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A Very Simple Strategy: Find Out Exactly What the Client Needs and How the Market Is Changing

Ettienne Reinecke
Chief Technology Officer
Dimension Data


Founded in 1983 in South Africa, Dimension Data is expanding worldwide as a comprehensive information technology (IT) solutions and services provider in the field of information and communications technology (ICT). Since joining forces with NTT in 2010, the company has been working to achieve an even higher level of performance. We sat down with Ettienne Reinecke, Chief Technology Officer, to learn about the growth strategy and future aspirations of Dimension Data in a volatile, changing market.


Seeking a very simple but highly effective strategy

—Mr. Reinecke, what has Dimension Data’s strategy been up to now?

We have been moving forward by setting target markets while establishing very close communication channels with our clients. In this process, we have placed much importance on obtaining a thorough understanding of our clients’ businesses and the problems they face and on developing our business accordingly.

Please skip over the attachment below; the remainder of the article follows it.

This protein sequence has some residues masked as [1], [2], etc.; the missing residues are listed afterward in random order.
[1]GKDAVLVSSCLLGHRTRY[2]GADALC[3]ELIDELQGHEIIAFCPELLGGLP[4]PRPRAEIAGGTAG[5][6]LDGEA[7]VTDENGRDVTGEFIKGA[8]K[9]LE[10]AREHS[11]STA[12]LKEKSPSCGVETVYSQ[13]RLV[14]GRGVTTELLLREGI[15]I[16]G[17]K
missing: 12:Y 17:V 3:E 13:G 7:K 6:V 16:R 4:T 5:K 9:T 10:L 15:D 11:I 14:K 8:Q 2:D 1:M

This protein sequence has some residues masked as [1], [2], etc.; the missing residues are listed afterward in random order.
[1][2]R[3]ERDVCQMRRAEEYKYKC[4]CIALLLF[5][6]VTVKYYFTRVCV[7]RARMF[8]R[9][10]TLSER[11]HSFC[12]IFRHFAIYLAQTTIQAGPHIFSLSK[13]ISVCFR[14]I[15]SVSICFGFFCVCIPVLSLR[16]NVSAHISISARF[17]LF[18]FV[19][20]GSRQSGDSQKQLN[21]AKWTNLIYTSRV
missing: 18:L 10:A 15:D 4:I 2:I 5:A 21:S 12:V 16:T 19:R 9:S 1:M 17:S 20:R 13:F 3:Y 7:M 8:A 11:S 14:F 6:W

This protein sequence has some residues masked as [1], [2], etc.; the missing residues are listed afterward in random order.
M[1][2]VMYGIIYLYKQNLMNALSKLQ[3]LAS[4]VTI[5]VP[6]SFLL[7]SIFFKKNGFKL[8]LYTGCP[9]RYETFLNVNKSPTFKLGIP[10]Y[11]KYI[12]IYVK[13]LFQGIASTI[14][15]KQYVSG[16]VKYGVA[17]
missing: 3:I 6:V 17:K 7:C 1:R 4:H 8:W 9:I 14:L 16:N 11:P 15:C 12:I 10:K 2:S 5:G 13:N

The business environment has been undergoing major changes for more than ten years. The information and communications technology (ICT) industry has been maturing; clients have been seeking new business models; and macroeconomic movements, technical innovations, and business changes have been converging. These developments continue to impact the markets that we pursue and the strategies that we formulate. I believe that we too must change in line with these developments and that we must continue to evolve while keeping a watchful eye on key trends.

At the risk of repeating myself, our mission is to respond to our clients’ needs. The efforts that we have made in creating maximum value have received high marks in client satisfaction measured by established research methods such as Gartner’s Magic Quadrant.

—Your approach is to propose not what you want but what the client needs. How did you conceive of this approach?